|||

Unlock the magic of Washington DC

Washington DC needs very little introduction. The U.S. capital, is a compact city on the Potomac River, bordering the states of Maryland and Virginia. This cultural centre is known for its neoclassical monuments and buildings and museums – including the White House, the Supreme Court and Kennedy Centre.

Attractions in Washington DC

SR-71 Blackbird Jet
This long-range reconnaissance aircraft was developed as a black project from the Lockheed A-12.
The Air France Concorde
The ill-fated Air France Concorde was initially considered one of the safest aircrafts in the world.
The Wright Brothers Gallery
Visit this fascinating exhibition and learn about the brothers who invented the first successful aeroplane.
The White House
The White House is one of the most easily recognizable buildings on earth, yet shrouded in mystery and power.
Smithsonian National Air and Space Museum
Explore the world's largest collection of space and aviation artifacts.
Smithsonian National Museum of American History
A powerful and fascinating institution, this collection of more than 3 million artefacts captures American history and culture.
Capitol Building
Congress, The Senate, The House, Capitol Hill - all words associated with the multi-faceted national bicameral legislature. Translation please? It makes the country's rules.
Lincoln Memorial
Let yourself be dwarfed by the imposing Lincoln, whose full text of the famous lasting words, "four score and seven years ago" Gettysburg address are inscribed throughout the memorial.
Korean War Veterans Memorial
Referred to as The Unknown War and The Forgotten War, its memorial captures the harrowing tales of soldiers who fought to stave off tides of North Korean communism during the Cold War.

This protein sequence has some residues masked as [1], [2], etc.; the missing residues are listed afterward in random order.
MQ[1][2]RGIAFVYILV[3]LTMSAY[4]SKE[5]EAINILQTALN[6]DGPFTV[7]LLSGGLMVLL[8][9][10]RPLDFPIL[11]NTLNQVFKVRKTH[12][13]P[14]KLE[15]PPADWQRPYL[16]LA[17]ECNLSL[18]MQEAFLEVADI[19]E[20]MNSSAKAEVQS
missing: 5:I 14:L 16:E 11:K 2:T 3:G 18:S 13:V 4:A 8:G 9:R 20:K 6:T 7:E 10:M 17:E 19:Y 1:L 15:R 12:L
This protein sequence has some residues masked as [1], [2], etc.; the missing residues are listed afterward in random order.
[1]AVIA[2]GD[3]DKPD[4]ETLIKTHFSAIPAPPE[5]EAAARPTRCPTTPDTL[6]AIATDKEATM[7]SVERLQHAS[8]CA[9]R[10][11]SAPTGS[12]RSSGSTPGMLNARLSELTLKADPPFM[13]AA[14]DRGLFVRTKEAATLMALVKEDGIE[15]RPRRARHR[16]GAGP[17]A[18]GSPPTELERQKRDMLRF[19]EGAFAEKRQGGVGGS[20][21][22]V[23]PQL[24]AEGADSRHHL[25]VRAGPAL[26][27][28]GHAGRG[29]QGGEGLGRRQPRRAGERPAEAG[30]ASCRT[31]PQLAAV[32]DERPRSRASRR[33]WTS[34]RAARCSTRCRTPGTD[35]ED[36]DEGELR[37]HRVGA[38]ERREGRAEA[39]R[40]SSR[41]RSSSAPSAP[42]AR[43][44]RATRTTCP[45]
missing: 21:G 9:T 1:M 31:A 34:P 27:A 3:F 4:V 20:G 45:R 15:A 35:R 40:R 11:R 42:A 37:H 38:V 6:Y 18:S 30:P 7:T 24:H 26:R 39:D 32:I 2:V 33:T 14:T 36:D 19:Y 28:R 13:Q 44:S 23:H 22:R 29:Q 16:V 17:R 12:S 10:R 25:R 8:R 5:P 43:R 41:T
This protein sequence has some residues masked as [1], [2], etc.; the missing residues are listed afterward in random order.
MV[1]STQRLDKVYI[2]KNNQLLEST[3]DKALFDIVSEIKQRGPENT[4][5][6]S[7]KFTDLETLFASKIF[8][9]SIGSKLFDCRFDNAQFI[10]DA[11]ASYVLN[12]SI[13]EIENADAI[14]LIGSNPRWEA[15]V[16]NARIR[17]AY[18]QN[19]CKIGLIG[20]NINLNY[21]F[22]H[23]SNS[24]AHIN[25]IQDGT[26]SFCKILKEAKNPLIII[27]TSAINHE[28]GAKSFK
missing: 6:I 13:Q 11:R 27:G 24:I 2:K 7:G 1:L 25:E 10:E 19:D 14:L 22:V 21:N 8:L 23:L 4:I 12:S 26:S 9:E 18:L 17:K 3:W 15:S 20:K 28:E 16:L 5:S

Freedom Plaza
Originally known as Western Plaza, the landmark was renamed in honour of Martin Luther King Jr for its proximity to the Willard Hotel, where he wrote his "I Have A Dream" speech.
Martin Luther King Jr. Memorial
This magnificent memorial covers four acres and includes a statue of King by sculptor Lei Yixin.
FDR Memorial
FDR's Memorial not only captures America's longest serving president and his dog, Fala, but also immortalizes the faces of those standing in breadlines during the Depression, when Roosevelt ascended to office.
Union Station
Union Station opened in1907, at its height in World War II had 200,000 people passing through daily, and still maintains an annual passenger count of over 5 million.
J Edgar Hoover Building (FBI HQ)
Named after former FBI Director J. Edgar Hoover, this building is now the Bureau's Headquarters.
Jefferson Hotel
This famous hotel is where Clinton aide Dick Morris made scandal history with call girl Sherry Rowlands.
The Watergate Hotel
This infamous hotel is where President Nixon's career was jeopardised.
The Tidal Basin
Congressman Wilbur Mills' girlfriend famously dove into the Tidal Basin after being pulled over by police.
The Vista Hotel
This site is one of controversy. It is where an FBI sting caught Mayor Marion Barry smoking crack-cocaine.
National Security Council HQ
The famous site of the NSC's cover-up of the Iran-Contra paper trail.
Lafayette Square
Given its proximity to the White House, the square is notable for innumerable scandals, most famously for Confederate spy “Rebel Rose.”
Hay-Adams Hotel
The restaurant here was the site of secret meetings to solicit contributions for the Iran-Contra operation.
Wright Brothers Flyer
Aviation has always captured the mind of people, and this is your chance to see the Wright brothers' first successful heavier-than-air powered aircraft.
Apollo Lunar Module
Transport your imagination to space on the L2 Lunar Module, which was designed and built alongside the craft which took Neil Armstrong and Buzz Aldrin's trip to the moon.
President Andrew Jackson
An American soldier and statesman, involved in the controversial Trail of Tears, but also famous for making the White House accessible to the public and for listening to the people.
Petticoat Affair
The Petticoat affair was an 1829–1831 U.S. scandal involving members of President Andrew Jackson's Cabinet and their wives.
Arlington National Cemetery
The country’s largest military cemetery, serving as a final resting place for 400,000+.
Arlington House
The nation's memorial to Robert E. Lee, an American and Confederate soldier.
Tomb of the Unknown Soldier
A monument dedicated to U.S. service members who have died without their remains being identified.
President John F. Kennedy Gravestone
John F. Kennedy's Eternal Flame can be found at Arlington National Cemetery.